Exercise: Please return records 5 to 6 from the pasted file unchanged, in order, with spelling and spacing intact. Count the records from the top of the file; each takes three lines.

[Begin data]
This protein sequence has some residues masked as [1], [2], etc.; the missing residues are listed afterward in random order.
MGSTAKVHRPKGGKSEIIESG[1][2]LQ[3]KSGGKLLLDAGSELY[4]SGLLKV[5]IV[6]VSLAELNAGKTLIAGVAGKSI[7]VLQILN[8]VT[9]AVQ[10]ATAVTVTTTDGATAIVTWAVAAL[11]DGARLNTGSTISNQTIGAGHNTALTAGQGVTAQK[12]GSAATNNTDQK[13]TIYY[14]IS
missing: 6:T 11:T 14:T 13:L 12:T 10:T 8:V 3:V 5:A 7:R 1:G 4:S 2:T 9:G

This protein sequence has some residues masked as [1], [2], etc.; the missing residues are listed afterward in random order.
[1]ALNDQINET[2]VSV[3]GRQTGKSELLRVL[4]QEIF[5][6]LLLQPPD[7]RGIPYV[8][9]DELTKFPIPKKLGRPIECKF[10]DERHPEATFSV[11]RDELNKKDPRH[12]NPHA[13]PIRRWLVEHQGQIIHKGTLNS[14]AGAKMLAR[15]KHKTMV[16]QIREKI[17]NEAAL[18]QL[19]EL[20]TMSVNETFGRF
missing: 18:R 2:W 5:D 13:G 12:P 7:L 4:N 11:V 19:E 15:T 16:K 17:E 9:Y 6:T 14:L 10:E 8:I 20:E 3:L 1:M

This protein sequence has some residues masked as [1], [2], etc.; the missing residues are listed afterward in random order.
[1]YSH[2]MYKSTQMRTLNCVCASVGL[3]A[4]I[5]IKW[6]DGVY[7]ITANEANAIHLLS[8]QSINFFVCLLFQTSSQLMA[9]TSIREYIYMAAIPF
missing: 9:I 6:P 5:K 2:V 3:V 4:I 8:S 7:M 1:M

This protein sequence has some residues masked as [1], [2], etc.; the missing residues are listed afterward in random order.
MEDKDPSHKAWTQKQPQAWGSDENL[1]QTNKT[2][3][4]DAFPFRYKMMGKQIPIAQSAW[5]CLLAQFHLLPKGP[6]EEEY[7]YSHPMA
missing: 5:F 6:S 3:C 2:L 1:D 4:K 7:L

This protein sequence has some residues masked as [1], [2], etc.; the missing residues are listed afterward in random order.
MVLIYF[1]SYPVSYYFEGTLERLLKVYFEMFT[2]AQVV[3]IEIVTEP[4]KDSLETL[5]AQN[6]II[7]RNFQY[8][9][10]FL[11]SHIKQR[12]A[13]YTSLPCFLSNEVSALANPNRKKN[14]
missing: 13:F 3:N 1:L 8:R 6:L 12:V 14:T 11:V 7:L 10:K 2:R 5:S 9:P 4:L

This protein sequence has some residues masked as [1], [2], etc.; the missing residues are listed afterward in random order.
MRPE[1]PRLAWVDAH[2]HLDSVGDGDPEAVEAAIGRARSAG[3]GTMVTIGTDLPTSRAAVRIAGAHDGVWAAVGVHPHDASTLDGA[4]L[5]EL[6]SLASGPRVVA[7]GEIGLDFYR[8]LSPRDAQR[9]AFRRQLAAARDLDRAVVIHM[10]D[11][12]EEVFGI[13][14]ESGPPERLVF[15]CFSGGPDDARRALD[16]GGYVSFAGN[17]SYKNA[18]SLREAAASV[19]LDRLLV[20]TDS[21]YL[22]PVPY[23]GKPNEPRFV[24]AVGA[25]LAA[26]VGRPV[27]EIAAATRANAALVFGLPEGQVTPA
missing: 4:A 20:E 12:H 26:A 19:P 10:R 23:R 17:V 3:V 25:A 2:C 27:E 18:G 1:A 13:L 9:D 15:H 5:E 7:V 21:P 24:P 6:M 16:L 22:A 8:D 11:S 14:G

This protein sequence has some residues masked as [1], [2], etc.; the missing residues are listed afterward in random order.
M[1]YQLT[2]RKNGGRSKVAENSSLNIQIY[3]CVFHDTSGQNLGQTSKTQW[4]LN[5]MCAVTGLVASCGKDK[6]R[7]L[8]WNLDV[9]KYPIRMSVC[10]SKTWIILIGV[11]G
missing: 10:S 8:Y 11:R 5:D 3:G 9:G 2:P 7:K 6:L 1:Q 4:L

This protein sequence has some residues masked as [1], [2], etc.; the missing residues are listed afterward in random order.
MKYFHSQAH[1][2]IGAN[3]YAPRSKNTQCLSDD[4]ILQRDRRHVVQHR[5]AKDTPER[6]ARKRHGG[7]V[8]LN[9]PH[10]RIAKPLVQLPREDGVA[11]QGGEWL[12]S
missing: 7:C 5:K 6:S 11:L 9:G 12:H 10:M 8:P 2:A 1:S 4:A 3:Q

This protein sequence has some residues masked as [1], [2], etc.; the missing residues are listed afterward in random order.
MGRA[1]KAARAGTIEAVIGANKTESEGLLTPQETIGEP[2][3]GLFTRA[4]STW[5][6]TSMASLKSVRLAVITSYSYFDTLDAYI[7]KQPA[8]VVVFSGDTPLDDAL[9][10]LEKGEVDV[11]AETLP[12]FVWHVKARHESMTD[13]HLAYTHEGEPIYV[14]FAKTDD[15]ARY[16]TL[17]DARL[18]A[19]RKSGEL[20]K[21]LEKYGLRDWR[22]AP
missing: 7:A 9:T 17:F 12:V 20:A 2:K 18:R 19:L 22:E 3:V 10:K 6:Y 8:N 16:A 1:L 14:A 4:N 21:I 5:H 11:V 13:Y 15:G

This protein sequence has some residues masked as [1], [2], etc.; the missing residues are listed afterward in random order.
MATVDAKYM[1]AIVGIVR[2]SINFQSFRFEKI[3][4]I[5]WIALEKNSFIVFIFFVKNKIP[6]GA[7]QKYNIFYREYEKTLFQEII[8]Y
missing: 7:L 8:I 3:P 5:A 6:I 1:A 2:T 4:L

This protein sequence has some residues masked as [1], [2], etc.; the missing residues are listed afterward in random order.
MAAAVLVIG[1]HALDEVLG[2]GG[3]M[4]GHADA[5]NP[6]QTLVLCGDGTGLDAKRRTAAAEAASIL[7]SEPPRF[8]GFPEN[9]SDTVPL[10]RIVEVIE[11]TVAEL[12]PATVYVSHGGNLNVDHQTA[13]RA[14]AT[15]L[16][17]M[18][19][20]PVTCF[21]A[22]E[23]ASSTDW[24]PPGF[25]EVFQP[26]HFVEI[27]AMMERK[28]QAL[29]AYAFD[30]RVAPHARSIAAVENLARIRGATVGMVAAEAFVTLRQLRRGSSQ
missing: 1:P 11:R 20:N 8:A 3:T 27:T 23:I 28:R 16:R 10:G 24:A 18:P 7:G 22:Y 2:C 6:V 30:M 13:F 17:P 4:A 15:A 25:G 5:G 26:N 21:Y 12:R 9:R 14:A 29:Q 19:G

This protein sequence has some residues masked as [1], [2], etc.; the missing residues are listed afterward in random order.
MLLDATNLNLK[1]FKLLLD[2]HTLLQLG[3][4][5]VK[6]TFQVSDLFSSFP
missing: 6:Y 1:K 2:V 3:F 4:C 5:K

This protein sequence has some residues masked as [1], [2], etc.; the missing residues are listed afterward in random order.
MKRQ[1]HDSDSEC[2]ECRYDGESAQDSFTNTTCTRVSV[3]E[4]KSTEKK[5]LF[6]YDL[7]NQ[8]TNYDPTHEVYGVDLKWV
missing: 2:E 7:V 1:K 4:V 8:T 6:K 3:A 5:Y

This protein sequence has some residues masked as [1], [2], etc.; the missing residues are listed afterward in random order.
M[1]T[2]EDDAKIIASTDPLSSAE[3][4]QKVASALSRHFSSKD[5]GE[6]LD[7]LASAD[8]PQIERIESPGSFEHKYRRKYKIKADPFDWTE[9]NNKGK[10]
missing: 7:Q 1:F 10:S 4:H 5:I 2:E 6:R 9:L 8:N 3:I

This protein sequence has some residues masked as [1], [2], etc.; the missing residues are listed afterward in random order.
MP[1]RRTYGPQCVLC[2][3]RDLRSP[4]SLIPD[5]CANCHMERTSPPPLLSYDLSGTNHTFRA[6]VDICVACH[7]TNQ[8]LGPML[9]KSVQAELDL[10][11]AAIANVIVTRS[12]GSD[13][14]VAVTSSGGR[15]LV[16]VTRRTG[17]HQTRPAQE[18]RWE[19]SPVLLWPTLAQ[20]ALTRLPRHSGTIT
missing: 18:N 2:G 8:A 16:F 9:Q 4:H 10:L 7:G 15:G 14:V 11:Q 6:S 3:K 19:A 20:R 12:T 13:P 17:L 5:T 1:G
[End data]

This protein sequence has some residues masked as [1], [2], etc.; the missing residues are listed afterward in random order.
MVLIYF[1]SYPVSYYFEGTLERLLKVYFEMFT[2]AQVV[3]IEIVTEP[4]KDSLETL[5]AQN[6]II[7]RNFQY[8][9][10]FL[11]SHIKQR[12]A[13]YTSLPCFLSNEVSALANPNRKKN[14]
missing: 13:F 3:N 1:L 8:R 6:L 12:V 14:T 11:V 7:L 10:K 2:R 5:S 9:P 4:L

This protein sequence has some residues masked as [1], [2], etc.; the missing residues are listed afterward in random order.
MRPE[1]PRLAWVDAH[2]HLDSVGDGDPEAVEAAIGRARSAG[3]GTMVTIGTDLPTSRAAVRIAGAHDGVWAAVGVHPHDASTLDGA[4]L[5]EL[6]SLASGPRVVA[7]GEIGLDFYR[8]LSPRDAQR[9]AFRRQLAAARDLDRAVVIHM[10]D[11][12]EEVFGI[13][14]ESGPPERLVF[15]CFSGGPDDARRALD[16]GGYVSFAGN[17]SYKNA[18]SLREAAASV[19]LDRLLV[20]TDS[21]YL[22]PVPY[23]GKPNEPRFV[24]AVGA[25]LAA[26]VGRPV[27]EIAAATRANAALVFGLPEGQVTPA
missing: 4:A 20:E 12:H 26:A 19:P 10:R 23:R 17:V 3:V 25:A 2:C 27:E 18:G 1:A 13:L 9:D 15:H 5:E 7:V 21:P 24:P 6:M 16:L 22:A 8:D 11:S 14:G